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Why B Corp?

Posted on 22 March 2021

 

“The smallest act of kindness is worth more than the grandest intention’ - Oscar Wilde.

Here’s the problem: everyone running or working in a business knows the world and society are facing a crisis, existential in the case of the environment. And yet businesses are seen as existing for one purpose only: to make money for their owners, ideally at a better rate than the rest of “the market”, whatever that is. So the managers employed to run these businesses have an intractable problem: to either protect their careers by keeping their financial masters happy or to do the right thing for the planet and society but thereby risk financial performance and their jobs. Happily there is a solution to this dilemma. It’s called the B Corp movement.

COOK has been a certified B Corp since 2013. The mission of the movement is to use business as a force for good with the goal of creating shared and durable prosperity for all. There are now over 3500 certified B Corp companies in 70 countries including many of the most progressive companies in the world such as Patagonia, Natura, Etsy and Innocent. The reason why I love this movement is that it is not a movement of ‘grand intentions’, which unfortunately tends to characterise the corporate world’s approach to our planet’s problems. Rather, it is a movement of action and empirical measurement – of small acts of kindness, if you will. A bullshit-free zone.

You cannot become a B Corp because you like the idea or the positive PR potential. You can only join once you have passed a necessarily onerous assessment that measures your company’s impact on the environment, your workers, the communities where you operate and also your overall standards of transparency and governance. On top, you have to change the legal status of your business so you consider the wellbeing of all stakeholders, not just financial shareholders.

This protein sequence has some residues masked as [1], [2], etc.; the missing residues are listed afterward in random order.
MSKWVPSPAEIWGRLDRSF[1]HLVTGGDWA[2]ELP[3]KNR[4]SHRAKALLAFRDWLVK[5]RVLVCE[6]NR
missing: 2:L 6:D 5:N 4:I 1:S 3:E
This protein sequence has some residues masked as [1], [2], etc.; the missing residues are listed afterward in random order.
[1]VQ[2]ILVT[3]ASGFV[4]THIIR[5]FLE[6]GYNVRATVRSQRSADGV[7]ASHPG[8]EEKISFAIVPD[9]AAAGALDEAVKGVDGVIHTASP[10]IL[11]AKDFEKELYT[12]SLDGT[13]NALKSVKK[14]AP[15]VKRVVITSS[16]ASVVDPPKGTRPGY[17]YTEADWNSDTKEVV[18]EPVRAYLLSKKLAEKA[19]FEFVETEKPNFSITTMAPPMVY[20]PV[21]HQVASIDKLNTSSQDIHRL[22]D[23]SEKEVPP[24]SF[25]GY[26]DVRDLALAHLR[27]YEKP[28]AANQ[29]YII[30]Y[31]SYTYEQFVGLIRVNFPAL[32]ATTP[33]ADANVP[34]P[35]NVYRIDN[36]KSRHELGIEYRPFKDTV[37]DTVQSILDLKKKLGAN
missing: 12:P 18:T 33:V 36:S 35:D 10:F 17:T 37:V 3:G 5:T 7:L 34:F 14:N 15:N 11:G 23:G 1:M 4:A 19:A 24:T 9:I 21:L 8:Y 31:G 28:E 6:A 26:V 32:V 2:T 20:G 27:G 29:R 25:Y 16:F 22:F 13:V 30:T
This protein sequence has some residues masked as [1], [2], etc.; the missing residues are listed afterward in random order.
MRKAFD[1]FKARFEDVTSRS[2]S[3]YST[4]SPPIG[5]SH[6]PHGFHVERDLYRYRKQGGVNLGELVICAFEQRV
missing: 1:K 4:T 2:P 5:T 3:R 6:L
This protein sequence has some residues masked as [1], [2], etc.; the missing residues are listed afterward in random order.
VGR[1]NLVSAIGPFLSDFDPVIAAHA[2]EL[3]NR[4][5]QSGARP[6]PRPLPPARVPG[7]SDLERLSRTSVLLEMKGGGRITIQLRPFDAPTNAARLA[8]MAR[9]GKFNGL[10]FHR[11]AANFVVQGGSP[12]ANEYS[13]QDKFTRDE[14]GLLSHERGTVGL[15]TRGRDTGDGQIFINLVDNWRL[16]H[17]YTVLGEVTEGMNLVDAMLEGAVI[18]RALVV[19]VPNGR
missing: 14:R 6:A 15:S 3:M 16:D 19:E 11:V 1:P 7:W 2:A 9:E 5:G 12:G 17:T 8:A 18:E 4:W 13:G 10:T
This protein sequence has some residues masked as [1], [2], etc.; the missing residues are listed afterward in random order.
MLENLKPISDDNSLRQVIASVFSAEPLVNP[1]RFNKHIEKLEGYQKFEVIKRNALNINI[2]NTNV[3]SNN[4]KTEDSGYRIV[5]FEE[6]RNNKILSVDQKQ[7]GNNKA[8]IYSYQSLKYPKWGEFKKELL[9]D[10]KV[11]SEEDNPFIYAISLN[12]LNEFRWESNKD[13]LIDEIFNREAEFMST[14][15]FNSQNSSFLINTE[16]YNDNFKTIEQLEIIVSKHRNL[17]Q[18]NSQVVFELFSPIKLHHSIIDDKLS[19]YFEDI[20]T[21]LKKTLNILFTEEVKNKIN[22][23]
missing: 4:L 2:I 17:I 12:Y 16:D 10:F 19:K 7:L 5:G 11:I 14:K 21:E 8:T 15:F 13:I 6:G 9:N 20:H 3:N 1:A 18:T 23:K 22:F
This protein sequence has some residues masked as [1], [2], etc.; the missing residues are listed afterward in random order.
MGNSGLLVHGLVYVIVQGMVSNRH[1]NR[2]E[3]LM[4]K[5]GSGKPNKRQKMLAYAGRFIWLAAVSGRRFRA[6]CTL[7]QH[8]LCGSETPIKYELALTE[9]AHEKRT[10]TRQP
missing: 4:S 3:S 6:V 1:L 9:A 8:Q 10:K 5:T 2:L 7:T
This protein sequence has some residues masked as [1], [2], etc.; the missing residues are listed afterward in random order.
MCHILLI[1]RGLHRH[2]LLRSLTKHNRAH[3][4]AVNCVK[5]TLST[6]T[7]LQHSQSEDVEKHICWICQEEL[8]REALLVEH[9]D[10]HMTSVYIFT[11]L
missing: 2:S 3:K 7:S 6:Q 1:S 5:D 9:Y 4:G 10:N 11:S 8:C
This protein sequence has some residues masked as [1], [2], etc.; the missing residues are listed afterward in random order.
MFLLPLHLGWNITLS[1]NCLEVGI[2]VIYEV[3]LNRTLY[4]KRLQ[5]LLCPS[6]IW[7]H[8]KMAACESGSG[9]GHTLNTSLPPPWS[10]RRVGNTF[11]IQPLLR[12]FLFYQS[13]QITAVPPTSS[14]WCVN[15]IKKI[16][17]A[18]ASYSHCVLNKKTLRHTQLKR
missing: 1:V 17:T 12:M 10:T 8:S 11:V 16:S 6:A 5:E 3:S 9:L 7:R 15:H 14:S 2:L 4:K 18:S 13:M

Whilst difficult, the B Impact Assessment provides a fantastic framework through which a company can improve. It asks questions that you won’t have even considered and helps you prioritize, rather than seeking to do everything at once. The pass mark for certification is a high bar and, what’s more, the bar is being raised constantly so when you come to take the assessment again – as you must do every three years – the scoring has got tougher. This is how you bake integrity into a movement.

If you are an owner, you will be wondering about the financial performance you may be sacrificing. Fair enough. All I can say is that since COOK became a certified B Corp our financial performance has been consistently robust. By setting your company on the path to being better for society and the environment through small, measurable ‘acts of kindness’ you will be creating a business with more engaged and loyal teams and customers. Do the right thing and it’s funny how the business gods tend to reciprocate.

COOK has helped dozens of UK companies on their path to B Corp certification and we want to help hundreds more. If you are interested then get in touch (edwardanddale@cookfood.net) and we will do whatever we can. We have always been energized by Mother Theresa’s quote: ‘You can do what I cannot do, I can do what you cannot do, together we can do great things.’ Change must happen. Grand intentions won’t get us anywhere. Rather, we need to commit to countless small acts and the determination to get stuff done, together.

 

Ed Perry, COOK Co-Founder and Co-CEO

 

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